A community manager also needs to be capable of dealing with different interest groups in a consistent and ethical manner. As a community grows, participants and needs will coalesce into groups, and managing the relationships and tensions between these groups is an important part of a community manager’s job. It’s important that a community manager demonstrate the enthusiasm and commitment to deal with important issues in a positive and respectful manner.
A community manager will be required to be present at (or even host) community development events, such as developer meetups, workshops, conferences and so on. Since this typically means interacting with strangers, a community manager should be comfortable in social situations involving large groups. The best community managers are approachable, outgoing and highly social, and are expert at making community participants feel included in, and valuable to, the community.
The community manager should also have some technical knowledge, both to understand and communicate the technical aspects of the product, and to ensure the availability of sufficient infrastructure for the community to collaborate on driving the product forward. This doesn’t necessarily mean that the manager needs to have previous experience as a software developer; it simply means that he or she should be comfortable with the typical tools of Web collaboration (wikis, mailing lists, forums…), and has a working understanding of the product’s technical platform and key features.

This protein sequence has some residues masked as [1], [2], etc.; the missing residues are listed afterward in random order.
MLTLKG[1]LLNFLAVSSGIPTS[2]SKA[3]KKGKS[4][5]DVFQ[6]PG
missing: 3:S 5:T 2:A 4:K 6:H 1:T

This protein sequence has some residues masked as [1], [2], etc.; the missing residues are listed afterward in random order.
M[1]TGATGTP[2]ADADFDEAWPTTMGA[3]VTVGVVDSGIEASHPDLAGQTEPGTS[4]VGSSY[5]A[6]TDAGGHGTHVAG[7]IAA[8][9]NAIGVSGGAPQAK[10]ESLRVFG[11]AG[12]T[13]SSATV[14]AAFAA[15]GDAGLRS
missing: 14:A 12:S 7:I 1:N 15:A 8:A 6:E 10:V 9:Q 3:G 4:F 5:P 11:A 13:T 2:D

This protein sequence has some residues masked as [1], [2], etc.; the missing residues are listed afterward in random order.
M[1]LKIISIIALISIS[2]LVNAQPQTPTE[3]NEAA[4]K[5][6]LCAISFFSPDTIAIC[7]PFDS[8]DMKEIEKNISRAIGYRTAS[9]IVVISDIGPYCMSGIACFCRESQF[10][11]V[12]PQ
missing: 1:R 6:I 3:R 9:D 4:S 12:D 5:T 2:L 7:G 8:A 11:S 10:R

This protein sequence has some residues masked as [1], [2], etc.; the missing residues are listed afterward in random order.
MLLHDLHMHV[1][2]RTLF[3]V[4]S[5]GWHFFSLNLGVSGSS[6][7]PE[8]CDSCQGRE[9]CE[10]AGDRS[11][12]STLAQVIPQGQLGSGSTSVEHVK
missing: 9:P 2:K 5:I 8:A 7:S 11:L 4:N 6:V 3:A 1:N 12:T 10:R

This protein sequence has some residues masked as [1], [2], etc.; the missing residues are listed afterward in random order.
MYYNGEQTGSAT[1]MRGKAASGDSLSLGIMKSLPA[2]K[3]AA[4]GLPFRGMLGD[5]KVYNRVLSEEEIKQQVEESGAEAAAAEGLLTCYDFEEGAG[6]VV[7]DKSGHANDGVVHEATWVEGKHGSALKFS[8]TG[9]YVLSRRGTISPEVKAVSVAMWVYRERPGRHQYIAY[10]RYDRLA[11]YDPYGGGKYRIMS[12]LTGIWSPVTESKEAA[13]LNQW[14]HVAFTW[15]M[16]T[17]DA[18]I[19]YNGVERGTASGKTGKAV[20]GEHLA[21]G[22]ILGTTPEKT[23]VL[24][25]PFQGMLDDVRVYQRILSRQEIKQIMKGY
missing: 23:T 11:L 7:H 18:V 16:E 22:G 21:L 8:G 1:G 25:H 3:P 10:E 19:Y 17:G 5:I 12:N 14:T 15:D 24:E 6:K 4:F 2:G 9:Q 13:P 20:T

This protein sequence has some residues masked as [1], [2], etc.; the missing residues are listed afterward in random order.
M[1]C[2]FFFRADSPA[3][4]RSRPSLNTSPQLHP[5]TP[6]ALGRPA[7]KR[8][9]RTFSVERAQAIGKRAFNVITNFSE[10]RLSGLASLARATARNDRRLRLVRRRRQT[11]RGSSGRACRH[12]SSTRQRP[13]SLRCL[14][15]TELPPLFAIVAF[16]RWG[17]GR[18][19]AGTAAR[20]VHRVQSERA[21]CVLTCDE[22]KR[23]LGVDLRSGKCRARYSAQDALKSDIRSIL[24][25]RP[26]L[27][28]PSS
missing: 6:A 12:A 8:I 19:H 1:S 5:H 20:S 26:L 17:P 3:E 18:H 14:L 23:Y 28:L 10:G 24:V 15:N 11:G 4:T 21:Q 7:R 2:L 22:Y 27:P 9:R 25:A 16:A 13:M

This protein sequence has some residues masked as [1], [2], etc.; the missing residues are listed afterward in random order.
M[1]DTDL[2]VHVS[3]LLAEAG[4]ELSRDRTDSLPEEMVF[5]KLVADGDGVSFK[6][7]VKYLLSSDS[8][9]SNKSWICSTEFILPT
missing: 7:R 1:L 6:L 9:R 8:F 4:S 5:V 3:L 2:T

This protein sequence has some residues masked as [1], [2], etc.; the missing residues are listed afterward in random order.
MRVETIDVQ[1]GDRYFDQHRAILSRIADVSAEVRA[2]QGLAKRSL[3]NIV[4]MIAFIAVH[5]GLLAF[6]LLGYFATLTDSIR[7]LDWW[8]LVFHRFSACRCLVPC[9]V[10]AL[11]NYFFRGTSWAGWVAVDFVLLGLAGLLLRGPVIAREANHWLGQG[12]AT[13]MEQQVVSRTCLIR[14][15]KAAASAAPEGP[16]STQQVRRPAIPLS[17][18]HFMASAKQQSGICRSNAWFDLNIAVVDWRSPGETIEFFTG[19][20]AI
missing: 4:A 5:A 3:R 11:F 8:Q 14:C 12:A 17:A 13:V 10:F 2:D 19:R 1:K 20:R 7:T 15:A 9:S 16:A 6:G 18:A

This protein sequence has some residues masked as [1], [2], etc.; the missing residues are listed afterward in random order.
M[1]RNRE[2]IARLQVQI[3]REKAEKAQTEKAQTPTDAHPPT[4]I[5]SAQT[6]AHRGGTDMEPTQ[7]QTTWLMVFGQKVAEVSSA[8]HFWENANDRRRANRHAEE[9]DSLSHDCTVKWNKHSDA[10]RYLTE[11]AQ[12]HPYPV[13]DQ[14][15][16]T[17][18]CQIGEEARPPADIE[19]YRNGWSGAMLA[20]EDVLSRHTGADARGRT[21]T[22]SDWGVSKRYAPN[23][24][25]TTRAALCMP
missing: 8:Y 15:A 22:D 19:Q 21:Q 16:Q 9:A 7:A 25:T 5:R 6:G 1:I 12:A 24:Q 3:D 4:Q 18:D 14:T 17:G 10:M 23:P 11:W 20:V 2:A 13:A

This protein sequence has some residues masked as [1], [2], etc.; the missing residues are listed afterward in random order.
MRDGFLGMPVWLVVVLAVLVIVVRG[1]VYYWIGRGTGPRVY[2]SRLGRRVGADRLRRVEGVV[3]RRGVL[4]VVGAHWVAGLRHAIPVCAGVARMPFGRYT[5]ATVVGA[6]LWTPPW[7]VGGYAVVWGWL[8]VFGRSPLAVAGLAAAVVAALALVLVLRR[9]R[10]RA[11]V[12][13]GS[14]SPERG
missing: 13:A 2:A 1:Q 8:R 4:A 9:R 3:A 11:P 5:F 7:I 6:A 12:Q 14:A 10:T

Finally, when it comes to community management, there’s no substitute for battle experience. An Open Source community is a sensitive animal and so, it’s always good to hire a community manager who can demonstrate relevant experience hosting and growing other Open Source communities. This ensures that he or she knows the tricks of the trade and has the ability to quietly (and diplomatically) head off confrontations and conflicts before they become serious problems or cause reputational damage to the firm.
The role of a community manager is an important one, and no single person can claim to know it all. Therefore, when making your first community manager hire, it’s important to select a candidate who meets most of the qualifications above, but is also willing to learn, evolve and grow into the role.
It’s also important to remember that no community manager will win the hearts and minds of the community on his or her first day at work. However, if he or she takes care to play a facilitative, ethical and neutral role, chances are that your community will quickly embrace its new manager.
What counts most is credibility. A good indicator for a good candidate is (no kidding) if top management finds him or her quirky. That’s because the candidate has a strong personality and tends to call things as they are. It can be quite hard to find a community manager who becomes highly credible and who also understands how to generate leads.
The combination of social skills and strategic thinking is rare in this field. Yet, once the community development strategy is well defined (e.g. by coordinating community development with marketing or through an external agency), nothing tops a community manager who nurtures community growth due to a genuine interest in helping each member, which will ultimately lead to increased profits.